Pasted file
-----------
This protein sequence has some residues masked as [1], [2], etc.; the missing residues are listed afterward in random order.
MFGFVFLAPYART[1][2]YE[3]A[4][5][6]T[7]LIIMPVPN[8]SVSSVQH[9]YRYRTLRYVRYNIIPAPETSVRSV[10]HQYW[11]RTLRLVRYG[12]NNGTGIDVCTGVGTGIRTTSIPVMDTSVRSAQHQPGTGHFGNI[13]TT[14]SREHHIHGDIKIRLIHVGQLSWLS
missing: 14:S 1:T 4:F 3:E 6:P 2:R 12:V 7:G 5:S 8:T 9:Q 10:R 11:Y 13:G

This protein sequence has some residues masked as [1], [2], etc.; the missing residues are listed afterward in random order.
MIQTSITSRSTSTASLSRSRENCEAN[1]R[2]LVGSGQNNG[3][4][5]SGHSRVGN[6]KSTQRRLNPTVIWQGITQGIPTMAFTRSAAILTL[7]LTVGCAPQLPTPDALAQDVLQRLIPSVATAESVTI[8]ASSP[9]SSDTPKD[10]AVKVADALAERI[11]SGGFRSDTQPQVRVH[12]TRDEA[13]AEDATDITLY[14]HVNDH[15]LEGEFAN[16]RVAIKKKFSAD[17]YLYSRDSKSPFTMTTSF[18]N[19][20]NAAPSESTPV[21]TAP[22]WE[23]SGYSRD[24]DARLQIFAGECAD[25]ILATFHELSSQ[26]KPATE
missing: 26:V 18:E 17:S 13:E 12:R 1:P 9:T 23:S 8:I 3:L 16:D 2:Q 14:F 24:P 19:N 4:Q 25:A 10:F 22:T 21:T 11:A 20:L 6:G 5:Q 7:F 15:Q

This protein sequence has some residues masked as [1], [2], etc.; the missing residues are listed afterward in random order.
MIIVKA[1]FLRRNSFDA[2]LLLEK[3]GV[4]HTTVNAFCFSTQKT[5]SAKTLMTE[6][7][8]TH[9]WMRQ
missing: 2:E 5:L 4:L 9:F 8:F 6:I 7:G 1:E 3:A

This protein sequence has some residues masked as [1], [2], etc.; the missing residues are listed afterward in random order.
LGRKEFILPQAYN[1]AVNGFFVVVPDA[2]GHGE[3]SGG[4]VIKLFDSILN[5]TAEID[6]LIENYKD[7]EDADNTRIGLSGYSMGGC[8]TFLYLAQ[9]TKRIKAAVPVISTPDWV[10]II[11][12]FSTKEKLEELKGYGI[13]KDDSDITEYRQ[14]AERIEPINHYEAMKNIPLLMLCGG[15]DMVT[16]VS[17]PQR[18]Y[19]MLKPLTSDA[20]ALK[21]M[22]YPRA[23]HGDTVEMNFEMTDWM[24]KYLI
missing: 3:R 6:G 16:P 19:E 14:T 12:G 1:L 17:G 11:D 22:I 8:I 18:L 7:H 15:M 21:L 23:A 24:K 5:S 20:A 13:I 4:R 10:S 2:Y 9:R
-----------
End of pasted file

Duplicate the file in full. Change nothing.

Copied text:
This protein sequence has some residues masked as [1], [2], etc.; the missing residues are listed afterward in random order.
MFGFVFLAPYART[1][2]YE[3]A[4][5][6]T[7]LIIMPVPN[8]SVSSVQH[9]YRYRTLRYVRYNIIPAPETSVRSV[10]HQYW[11]RTLRLVRYG[12]NNGTGIDVCTGVGTGIRTTSIPVMDTSVRSAQHQPGTGHFGNI[13]TT[14]SREHHIHGDIKIRLIHVGQLSWLS
missing: 14:S 1:T 4:F 3:E 6:P 2:R 12:V 7:G 5:S 8:T 9:Q 10:R 11:Y 13:G

This protein sequence has some residues masked as [1], [2], etc.; the missing residues are listed afterward in random order.
MIQTSITSRSTSTASLSRSRENCEAN[1]R[2]LVGSGQNNG[3][4][5]SGHSRVGN[6]KSTQRRLNPTVIWQGITQGIPTMAFTRSAAILTL[7]LTVGCAPQLPTPDALAQDVLQRLIPSVATAESVTI[8]ASSP[9]SSDTPKD[10]AVKVADALAERI[11]SGGFRSDTQPQVRVH[12]TRDEA[13]AEDATDITLY[14]HVNDH[15]LEGEFAN[16]RVAIKKKFSAD[17]YLYSRDSKSPFTMTTSF[18]N[19][20]NAAPSESTPV[21]TAP[22]WE[23]SGYSRD[24]DARLQIFAGECAD[25]ILATFHELSSQ[26]KPATE
missing: 26:V 18:E 17:S 13:E 12:R 1:P 9:T 23:S 8:I 3:L 16:D 2:Q 14:F 24:P 19:N 4:Q 25:A 10:F 22:T 21:T 11:A 20:L 6:G 5:Q 7:F 15:Q

This protein sequence has some residues masked as [1], [2], etc.; the missing residues are listed afterward in random order.
MIIVKA[1]FLRRNSFDA[2]LLLEK[3]GV[4]HTTVNAFCFSTQKT[5]SAKTLMTE[6][7][8]TH[9]WMRQ
missing: 2:E 5:L 4:L 9:F 8:F 6:I 7:G 1:E 3:A

This protein sequence has some residues masked as [1], [2], etc.; the missing residues are listed afterward in random order.
LGRKEFILPQAYN[1]AVNGFFVVVPDA[2]GHGE[3]SGG[4]VIKLFDSILN[5]TAEID[6]LIENYKD[7]EDADNTRIGLSGYSMGGC[8]TFLYLAQ[9]TKRIKAAVPVISTPDWV[10]II[11][12]FSTKEKLEELKGYGI[13]KDDSDITEYRQ[14]AERIEPINHYEAMKNIPLLMLCGG[15]DMVT[16]VS[17]PQR[18]Y[19]MLKPLTSDA[20]ALK[21]M[22]YPRA[23]HGDTVEMNFEMTDWM[24]KYLI
missing: 3:R 6:G 16:P 19:E 14:T 12:G 1:L 17:G 11:D 22:I 8:I 18:L 7:H 15:M 21:L 23:A 24:K 5:S 20:A 13:I 4:R 10:S 2:Y 9:R